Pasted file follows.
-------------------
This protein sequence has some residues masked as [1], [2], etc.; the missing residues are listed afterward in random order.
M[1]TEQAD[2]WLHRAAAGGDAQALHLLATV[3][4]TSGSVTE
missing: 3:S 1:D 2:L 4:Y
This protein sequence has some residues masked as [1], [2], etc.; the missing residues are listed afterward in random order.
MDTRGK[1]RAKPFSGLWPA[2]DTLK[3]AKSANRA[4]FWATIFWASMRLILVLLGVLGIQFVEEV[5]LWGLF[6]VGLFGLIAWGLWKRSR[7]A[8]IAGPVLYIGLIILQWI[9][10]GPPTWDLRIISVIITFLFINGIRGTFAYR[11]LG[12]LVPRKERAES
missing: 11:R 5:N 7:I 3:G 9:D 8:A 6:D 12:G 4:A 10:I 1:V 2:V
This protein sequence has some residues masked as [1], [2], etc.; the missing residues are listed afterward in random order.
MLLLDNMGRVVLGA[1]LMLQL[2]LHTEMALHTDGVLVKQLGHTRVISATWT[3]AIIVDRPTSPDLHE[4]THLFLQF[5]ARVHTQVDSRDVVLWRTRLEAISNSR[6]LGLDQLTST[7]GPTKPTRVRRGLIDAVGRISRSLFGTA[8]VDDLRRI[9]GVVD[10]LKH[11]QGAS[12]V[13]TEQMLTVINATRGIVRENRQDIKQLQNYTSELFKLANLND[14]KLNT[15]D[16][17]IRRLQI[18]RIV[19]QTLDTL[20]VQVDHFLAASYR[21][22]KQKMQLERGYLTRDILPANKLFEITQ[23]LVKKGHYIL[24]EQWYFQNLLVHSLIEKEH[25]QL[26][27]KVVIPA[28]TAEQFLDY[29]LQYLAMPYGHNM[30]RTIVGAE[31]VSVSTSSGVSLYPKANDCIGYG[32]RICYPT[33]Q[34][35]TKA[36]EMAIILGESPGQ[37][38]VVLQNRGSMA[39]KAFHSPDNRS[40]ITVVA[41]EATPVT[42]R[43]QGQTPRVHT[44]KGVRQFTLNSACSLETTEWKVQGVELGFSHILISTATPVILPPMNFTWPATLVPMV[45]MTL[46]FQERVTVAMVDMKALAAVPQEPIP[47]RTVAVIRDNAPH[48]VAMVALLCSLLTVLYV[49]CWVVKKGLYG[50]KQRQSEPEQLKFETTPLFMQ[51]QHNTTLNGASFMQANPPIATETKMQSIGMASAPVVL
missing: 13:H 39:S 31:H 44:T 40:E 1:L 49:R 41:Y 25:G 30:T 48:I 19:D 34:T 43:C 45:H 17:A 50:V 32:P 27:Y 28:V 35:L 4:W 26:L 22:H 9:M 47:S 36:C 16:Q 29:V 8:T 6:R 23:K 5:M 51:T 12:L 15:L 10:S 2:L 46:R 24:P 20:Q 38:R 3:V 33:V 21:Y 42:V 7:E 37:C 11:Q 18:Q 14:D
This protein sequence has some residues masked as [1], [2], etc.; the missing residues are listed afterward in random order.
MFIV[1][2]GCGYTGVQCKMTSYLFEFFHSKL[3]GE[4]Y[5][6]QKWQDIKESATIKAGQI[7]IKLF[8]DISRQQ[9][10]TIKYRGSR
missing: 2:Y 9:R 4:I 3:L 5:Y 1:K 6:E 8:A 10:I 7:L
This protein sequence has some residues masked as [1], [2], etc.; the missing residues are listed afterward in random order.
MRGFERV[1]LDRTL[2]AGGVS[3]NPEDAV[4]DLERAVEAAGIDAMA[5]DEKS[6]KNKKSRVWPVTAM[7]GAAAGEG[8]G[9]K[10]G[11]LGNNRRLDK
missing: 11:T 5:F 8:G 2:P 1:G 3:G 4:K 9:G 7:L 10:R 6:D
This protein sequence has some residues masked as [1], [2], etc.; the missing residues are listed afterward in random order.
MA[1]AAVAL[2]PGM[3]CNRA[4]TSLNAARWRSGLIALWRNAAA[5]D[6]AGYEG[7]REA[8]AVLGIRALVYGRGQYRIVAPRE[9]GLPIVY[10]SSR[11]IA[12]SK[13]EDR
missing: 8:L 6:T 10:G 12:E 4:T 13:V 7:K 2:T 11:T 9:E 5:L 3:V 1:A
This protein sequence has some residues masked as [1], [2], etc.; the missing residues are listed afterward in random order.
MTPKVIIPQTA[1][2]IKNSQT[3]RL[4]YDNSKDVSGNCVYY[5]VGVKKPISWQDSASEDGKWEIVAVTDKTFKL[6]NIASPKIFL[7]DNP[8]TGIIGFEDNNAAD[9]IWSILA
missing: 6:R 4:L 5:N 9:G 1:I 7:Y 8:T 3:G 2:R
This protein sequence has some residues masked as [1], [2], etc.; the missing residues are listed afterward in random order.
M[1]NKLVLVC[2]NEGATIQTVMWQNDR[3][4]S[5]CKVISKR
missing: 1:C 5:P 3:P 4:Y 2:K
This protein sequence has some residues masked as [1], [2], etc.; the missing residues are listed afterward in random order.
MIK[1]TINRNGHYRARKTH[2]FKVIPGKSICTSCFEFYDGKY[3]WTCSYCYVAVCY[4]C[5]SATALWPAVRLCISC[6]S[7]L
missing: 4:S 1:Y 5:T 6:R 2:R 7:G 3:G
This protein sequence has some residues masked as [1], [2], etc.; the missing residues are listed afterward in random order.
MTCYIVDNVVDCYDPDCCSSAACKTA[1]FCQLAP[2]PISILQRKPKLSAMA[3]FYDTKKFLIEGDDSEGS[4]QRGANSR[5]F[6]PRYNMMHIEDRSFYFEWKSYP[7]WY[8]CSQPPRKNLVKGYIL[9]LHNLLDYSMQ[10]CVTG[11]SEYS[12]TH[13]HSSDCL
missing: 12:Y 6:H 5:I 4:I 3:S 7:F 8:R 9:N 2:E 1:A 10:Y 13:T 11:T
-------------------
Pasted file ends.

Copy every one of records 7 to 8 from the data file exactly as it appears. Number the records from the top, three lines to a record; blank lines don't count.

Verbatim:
This protein sequence has some residues masked as [1], [2], etc.; the missing residues are listed afterward in random order.
MTPKVIIPQTA[1][2]IKNSQT[3]RL[4]YDNSKDVSGNCVYY[5]VGVKKPISWQDSASEDGKWEIVAVTDKTFKL[6]NIASPKIFL[7]DNP[8]TGIIGFEDNNAAD[9]IWSILA
missing: 6:R 4:L 5:N 9:G 1:I 7:Y 8:T 3:G 2:R
This protein sequence has some residues masked as [1], [2], etc.; the missing residues are listed afterward in random order.
M[1]NKLVLVC[2]NEGATIQTVMWQNDR[3][4]S[5]CKVISKR
missing: 1:C 5:P 3:P 4:Y 2:K